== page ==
I had originally planned to review lots of books in this here blog, but upon giving that a few tries I became horribly introverted about the whole effort. My main purpose in doing a review is generally to praise a particular book and convince other people it's worth reading.
The problem is, I'm the one doing the review. Whatever the finished product is, I fear that what I've actually achieved is to put something out there that might cause others who read it to think "Yeah, right. Thanks for the warning. No way in Hell am I going to put myself in your league sister." Kind of a 'tarred with the same brush' thing.
The other reason is, I get overwhelmed by, I guess, hero worship or something. I mean, really...who do I think I am? How am I
qualified to comment on something like 'Man and His Symbols'? I'd probably come off like some kind of a presumptuous, lame, sadass damn jejune American who thinks they can just go around and say stuff like they're all smart when actually they look really really stupid and everyone knows it. (Anyone cringing? Good. You're the person that was aimed at.)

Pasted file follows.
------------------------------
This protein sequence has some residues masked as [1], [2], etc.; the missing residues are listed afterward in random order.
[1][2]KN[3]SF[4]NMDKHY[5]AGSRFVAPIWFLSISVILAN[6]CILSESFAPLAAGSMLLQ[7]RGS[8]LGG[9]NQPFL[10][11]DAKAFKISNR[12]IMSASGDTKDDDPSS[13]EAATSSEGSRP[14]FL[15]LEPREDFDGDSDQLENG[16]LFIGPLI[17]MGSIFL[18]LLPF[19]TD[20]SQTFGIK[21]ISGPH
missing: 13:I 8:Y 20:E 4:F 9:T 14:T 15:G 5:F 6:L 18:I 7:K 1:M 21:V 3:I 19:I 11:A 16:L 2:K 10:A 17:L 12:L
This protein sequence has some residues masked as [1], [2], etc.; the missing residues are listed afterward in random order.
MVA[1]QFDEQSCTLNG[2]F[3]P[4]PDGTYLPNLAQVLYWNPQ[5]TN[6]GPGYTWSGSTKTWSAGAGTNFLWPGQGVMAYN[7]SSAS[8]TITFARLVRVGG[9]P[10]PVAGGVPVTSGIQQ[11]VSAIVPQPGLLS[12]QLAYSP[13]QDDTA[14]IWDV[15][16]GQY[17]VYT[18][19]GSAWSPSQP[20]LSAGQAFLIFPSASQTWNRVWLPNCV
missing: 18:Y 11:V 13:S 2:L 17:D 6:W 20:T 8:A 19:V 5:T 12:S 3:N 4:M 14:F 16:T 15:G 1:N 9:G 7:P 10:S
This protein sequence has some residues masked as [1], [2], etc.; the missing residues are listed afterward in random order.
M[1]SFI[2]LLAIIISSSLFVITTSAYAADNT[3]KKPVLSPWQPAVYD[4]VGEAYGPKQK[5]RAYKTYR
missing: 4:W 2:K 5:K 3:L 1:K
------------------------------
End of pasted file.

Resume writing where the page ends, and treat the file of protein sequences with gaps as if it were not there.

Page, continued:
I suppose what I really mean to say is, stick it up your ass if you can't hack it. I'm reviewing 'Man And His Symbols'.
Now, I read this book with my Tabers Encyclopedic Medical Dictionary at one hand and my ancient copy of Van Nostrands open at the other. I took notes. I put bookmarks in so I could go back and check passages, and I shamelessly dogeared the index. This is not a light read. Too bad. It still absolutely belongs in every creative persons' reference collection-no matter what your particular medium might happen to be.
For me, seeing this part of my odd brain defined, studied, explained and taken seriously, was an experience of the most profound awe. To re-use an awkwardly-worded image, this is the clearest view you may ever get of the "map of an underground river of story" that we all carry printed on our minds...and it's an incredible introduction to Jung.
The pictures are cool, too. At least the ones in my edition are.
I always thought it would be a particularly excellent book to own if you're the kind of person who gets wasted and then becomes really, really focused . If you like to get blazed and do mazes, or stare for hours at your M.C. Escher poster of a guys' hand drawing itself drawing a hand drawing itself, this may describe you! It certainly can't hurt, and it will impress more people than the 65 foot bubblegum wrapper chain you made last time.
So, yeah. Man And His Symbols. There ya go. Read it sometime.